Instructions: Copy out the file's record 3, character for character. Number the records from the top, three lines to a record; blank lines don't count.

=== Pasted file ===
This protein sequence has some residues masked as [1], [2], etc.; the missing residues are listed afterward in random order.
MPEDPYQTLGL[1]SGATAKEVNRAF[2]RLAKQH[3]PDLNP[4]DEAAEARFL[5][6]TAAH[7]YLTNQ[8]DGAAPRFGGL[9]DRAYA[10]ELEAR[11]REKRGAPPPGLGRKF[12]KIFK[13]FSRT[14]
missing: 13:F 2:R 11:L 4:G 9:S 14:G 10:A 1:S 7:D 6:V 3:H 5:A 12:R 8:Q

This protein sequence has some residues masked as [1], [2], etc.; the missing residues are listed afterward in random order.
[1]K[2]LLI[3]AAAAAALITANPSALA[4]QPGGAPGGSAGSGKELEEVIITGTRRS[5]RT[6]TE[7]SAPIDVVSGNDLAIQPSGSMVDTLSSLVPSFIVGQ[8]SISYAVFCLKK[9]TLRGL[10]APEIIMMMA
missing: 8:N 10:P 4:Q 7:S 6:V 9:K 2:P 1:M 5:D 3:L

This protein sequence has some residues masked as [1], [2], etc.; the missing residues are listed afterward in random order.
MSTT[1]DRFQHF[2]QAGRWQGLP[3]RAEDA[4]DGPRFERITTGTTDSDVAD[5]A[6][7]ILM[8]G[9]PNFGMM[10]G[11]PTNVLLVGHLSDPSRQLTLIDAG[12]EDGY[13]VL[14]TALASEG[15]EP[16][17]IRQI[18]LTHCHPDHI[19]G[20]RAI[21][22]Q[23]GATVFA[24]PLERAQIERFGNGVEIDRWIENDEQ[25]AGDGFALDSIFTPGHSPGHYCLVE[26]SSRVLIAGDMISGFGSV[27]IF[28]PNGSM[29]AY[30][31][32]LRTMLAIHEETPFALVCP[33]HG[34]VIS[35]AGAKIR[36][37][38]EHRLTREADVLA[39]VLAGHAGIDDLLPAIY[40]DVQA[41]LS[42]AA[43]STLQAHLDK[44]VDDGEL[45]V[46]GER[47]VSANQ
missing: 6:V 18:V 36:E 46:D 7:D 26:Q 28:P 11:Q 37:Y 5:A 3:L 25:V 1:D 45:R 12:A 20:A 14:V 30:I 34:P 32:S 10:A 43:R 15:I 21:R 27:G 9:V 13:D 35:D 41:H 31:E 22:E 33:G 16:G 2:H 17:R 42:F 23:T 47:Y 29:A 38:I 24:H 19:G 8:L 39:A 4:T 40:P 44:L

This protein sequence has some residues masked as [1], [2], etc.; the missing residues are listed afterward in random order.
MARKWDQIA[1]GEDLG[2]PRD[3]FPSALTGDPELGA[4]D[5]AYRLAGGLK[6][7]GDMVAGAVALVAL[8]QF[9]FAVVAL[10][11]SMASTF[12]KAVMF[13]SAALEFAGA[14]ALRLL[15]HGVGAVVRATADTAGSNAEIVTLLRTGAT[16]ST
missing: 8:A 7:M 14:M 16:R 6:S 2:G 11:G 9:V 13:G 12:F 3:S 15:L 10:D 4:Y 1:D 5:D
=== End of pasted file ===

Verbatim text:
This protein sequence has some residues masked as [1], [2], etc.; the missing residues are listed afterward in random order.
MSTT[1]DRFQHF[2]QAGRWQGLP[3]RAEDA[4]DGPRFERITTGTTDSDVAD[5]A[6][7]ILM[8]G[9]PNFGMM[10]G[11]PTNVLLVGHLSDPSRQLTLIDAG[12]EDGY[13]VL[14]TALASEG[15]EP[16][17]IRQI[18]LTHCHPDHI[19]G[20]RAI[21][22]Q[23]GATVFA[24]PLERAQIERFGNGVEIDRWIENDEQ[25]AGDGFALDSIFTPGHSPGHYCLVE[26]SSRVLIAGDMISGFGSV[27]IF[28]PNGSM[29]AY[30][31][32]LRTMLAIHEETPFALVCP[33]HG[34]VIS[35]AGAKIR[36][37][38]EHRLTREADVLA[39]VLAGHAGIDDLLPAIY[40]DVQA[41]LS[42]AA[43]STLQAHLDK[44]VDDGEL[45]V[46]GER[47]VSANQ
missing: 6:V 18:V 36:E 46:D 7:D 26:Q 28:P 11:Q 37:Y 5:A 3:L 25:V 1:D 45:R 12:A 20:A 14:V 30:I 34:P 32:S 10:A 43:R 15:I 21:R 27:G 9:V 13:D 35:D 41:H 31:E 22:E 33:G 16:G 2:H 17:R 42:F 23:T 47:Y 29:A 38:I 24:H 19:G 8:L 39:A 4:T 40:P 44:L